Uplink Review


Crafted for the PC roughly a decade ago, Uplink has been ported to the iPad by the original developer. This real-time hacker role playing game places you in a number of time pressured situations where you use your cunning, software upgrades and fictitious networking knowledge to thwart computer security systems to infiltrate for fun and profit. Read on to learn how this cult classic made the PC to iPad translation.
When Uplink first hit the scene nearly a decade ago, it was viewed as an original, somewhat quirky game that used the projected power of role playing imagination to suspend disbelief. If you let yourself be fooled by the boxy graphics and diluted computer application and network routing mechanics, Uplink might have given you a taste of being a 'black hat' computer hacker. While the techniques used to hack computers in the game have been simplified for the sake of pure entertainment value, there are enough exploit practices to give players a glimpse at what some cybercriminals may be up to.
Uplink Screenshot
Graphically and sonically, the game is identical to the original PC release except that the mouse has been replaced by the player's finger. The graphic refresh rate also feels smoother than the PC version, helping to make the game that much more immersive. Options to disable the background music and create multiple player identities are there just like the original as well. Three tutorial missions get players up to speed on the interface and the game objectives, then its up to gamers to run through the variety of exploits to perform on an array of fictitious remote computers.
Uplink Screenshot
Unfortunately, the developer missed a huge opportunity with the iPad edition. Instead of updating the game to reflect a more modern era of computing, Uplink is a direct port of the PC edition, right down to the game's time clock that starts ticking in March of 2010.  Purists might appreciate the strict adherence to the original, but fans of the original may be disappointed that Introversion opted for the direct port approach versus enhancing it for today's hacking environment. With full-blown malware command and control toolkits like Flame running about, probing systems on a one-to-one manual basis almost seems quaint as the game's modem negotiation communication hook-up sound effect by comparison.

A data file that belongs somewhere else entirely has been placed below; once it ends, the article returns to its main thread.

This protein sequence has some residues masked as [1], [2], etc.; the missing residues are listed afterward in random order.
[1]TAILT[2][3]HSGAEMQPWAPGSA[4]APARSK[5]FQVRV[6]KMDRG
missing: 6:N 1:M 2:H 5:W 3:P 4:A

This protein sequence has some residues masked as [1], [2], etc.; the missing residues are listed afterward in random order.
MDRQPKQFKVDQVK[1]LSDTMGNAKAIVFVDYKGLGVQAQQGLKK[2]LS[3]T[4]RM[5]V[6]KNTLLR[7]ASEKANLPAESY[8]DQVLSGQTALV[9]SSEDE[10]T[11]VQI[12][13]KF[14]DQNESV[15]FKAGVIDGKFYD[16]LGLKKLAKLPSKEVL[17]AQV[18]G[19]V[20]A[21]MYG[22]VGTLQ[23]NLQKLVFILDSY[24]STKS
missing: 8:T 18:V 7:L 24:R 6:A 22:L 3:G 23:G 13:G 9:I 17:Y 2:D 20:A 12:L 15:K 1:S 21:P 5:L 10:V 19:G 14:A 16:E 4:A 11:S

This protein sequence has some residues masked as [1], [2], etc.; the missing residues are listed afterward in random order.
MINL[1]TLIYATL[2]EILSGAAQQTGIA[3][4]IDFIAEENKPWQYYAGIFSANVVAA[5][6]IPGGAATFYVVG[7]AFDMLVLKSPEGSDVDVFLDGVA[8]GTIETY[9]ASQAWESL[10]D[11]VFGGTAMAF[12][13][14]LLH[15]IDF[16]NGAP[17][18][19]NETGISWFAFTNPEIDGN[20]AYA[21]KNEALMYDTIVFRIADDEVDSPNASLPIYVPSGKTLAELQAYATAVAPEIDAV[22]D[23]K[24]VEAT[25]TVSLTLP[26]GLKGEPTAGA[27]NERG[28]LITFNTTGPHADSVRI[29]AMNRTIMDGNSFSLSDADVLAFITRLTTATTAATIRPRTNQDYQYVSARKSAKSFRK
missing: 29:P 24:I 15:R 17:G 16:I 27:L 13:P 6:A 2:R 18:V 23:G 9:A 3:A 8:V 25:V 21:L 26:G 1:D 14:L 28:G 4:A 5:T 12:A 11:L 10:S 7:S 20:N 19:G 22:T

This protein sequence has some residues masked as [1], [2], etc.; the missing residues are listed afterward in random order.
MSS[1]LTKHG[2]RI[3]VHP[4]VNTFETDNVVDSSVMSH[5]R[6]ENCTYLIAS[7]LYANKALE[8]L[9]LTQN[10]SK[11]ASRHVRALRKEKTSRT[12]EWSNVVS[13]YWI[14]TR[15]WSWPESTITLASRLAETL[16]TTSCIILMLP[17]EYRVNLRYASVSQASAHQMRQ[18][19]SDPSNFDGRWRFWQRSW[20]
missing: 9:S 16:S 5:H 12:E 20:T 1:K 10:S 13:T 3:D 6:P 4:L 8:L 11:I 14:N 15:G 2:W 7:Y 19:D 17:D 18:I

If you were a fan of the original but never had the chance to play the game through, the iPad release of the game will transport you back in time and allow you to get right back up to speed. New players might be curious to learn about the exploits, though disappointed that their semi-realistic approaches are somewhat dated in today's bot-net army of sophistication. Perhaps if enough people purchase and appreciate the iPad port, Introversion may consider releasing a sequel that attempts to emulate a future network where military and civilian drones can be controlled and suck data from mobile mesh platforms, perhaps even attacking physical targets, altering the course of wars and perhaps humanity itself. But for now, Uplink players will need to be content with simulated on-screen PCs being infiltrated by other simulated PC's within Uplink's virtual world.
Title: Uplink
Price: $4.99
Rating: 3 out of 5 stars
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Mike Riley is a frequent contributor to several technical publications and specializes in emerging technologies and new development trends. Mike was previously employed by RR Donnelley as the company’s Chief Scientist, responsible for determining innovative technical approaches to improve the company’s internal and external content services. Mike also co-hosted Computer Connection, a technology enthusiast show broadcast on Tribune Media's CLTV.